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14

A Lightning attribute like v.body, which is typed as Aura.Component[], is called a facet. It's perfectly legal to have multiple facets in your component. You'd have to do something more like this, if I may modify your example component to suit. Note the Aura.Component[]-typed attributes: these behave like v.body in that they hold dynamically-instantiated ...


13

Your strategy will work, but your constructor must contain no parameters, and the same goes for your newInstance() call. You pass the name of the Type you want to construct into the Type.forName method. Type customType = Type.forName('SomeClass'); SomeClass instance = (SomeClass)customType.newInstance(); You probably will want to implement an interface ...


12

The new Tooling API provides this access. Access to this data through Apex Code may be limited, however, depending on the size of the classes, etc involved. This is definitely something that would work through Visualforce though (which is basically how the Developer Console works; by leveraging the Tooling API to deploy code and build symbol maps).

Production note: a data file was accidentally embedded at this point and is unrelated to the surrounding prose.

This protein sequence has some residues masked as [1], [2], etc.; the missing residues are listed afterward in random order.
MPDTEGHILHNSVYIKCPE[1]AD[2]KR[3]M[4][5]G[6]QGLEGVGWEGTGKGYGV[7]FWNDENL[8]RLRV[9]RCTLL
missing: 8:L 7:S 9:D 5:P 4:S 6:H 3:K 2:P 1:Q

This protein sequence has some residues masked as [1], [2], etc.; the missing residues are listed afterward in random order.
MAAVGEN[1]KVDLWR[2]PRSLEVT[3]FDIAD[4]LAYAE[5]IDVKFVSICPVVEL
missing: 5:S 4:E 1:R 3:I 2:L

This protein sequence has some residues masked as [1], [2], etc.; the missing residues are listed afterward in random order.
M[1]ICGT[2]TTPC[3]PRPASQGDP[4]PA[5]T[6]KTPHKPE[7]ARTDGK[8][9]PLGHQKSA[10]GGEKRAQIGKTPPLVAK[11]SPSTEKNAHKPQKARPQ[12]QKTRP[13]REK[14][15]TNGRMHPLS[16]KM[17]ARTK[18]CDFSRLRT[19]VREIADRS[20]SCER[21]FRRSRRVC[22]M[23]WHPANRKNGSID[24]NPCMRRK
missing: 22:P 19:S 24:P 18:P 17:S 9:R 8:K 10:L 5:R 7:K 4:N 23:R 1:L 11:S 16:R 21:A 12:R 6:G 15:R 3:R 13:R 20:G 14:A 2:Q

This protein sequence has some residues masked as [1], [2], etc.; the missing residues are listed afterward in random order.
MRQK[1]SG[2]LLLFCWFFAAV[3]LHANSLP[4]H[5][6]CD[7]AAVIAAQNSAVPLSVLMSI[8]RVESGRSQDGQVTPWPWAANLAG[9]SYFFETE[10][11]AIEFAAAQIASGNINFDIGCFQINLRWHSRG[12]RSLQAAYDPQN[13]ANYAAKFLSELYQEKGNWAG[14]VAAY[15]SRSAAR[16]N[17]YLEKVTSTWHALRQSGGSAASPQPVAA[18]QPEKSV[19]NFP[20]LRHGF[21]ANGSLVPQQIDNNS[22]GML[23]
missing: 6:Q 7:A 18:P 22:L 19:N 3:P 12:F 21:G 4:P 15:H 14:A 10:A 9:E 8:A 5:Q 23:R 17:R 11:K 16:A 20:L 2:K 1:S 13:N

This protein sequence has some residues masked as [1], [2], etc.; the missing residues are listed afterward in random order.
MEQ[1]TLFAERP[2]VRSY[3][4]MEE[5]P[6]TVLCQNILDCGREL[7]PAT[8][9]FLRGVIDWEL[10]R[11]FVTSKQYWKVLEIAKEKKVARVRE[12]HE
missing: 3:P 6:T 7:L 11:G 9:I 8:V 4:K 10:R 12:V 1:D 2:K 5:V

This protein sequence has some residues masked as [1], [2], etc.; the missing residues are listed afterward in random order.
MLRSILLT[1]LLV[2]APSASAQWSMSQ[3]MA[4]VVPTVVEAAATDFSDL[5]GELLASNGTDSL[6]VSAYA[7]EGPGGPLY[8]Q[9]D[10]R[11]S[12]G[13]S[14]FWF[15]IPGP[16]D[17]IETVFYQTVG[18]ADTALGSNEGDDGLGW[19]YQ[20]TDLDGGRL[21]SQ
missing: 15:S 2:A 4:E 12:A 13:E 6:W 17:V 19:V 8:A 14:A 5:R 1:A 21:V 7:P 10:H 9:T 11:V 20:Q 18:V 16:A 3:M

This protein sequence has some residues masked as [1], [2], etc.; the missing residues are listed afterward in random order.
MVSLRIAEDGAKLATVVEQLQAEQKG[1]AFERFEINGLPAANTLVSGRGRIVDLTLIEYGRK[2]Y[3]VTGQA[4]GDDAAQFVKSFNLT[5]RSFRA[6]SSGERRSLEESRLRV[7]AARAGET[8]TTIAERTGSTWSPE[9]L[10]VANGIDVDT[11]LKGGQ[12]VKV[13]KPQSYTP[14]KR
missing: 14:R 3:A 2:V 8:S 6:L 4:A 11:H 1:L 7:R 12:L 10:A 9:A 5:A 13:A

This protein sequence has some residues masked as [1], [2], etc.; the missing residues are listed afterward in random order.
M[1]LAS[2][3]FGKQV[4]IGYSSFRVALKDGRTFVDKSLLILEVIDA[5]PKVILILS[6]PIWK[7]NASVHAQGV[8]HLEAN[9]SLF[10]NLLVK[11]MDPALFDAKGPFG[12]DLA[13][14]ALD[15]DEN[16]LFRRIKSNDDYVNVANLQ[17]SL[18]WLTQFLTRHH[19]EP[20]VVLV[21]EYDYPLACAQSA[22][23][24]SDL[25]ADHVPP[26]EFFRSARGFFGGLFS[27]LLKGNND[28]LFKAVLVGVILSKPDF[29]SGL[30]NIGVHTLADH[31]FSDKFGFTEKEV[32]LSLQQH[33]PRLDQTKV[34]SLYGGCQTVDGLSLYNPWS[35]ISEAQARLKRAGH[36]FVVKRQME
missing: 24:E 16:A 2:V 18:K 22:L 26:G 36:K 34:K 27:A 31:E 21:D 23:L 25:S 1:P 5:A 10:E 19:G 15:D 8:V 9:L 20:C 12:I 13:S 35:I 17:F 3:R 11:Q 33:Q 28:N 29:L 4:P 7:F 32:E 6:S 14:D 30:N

11

On the question "is it possible" the answer is obviously yes; the real question is whether the effort is justified for your project or product. A good way to proceed with writing your own is to port already working code to Apex. An example I Googled quite quickly (not saying this is the best starting point) is A Java expression parser. Look for ones that ...


11

Try using string.valueOf(variableName); That should solve your problem.


10

No, there's no way to do a dynamic typecast in apex. However what you can do to work around this is make a virtual or abstract class with all of the logic using the dynamic apex form (e.g. record.put). Then have a subclass for the Lead type that wraps this method's return type in a Lead cast. For example: public abstract class GenericFactory{ public ...


9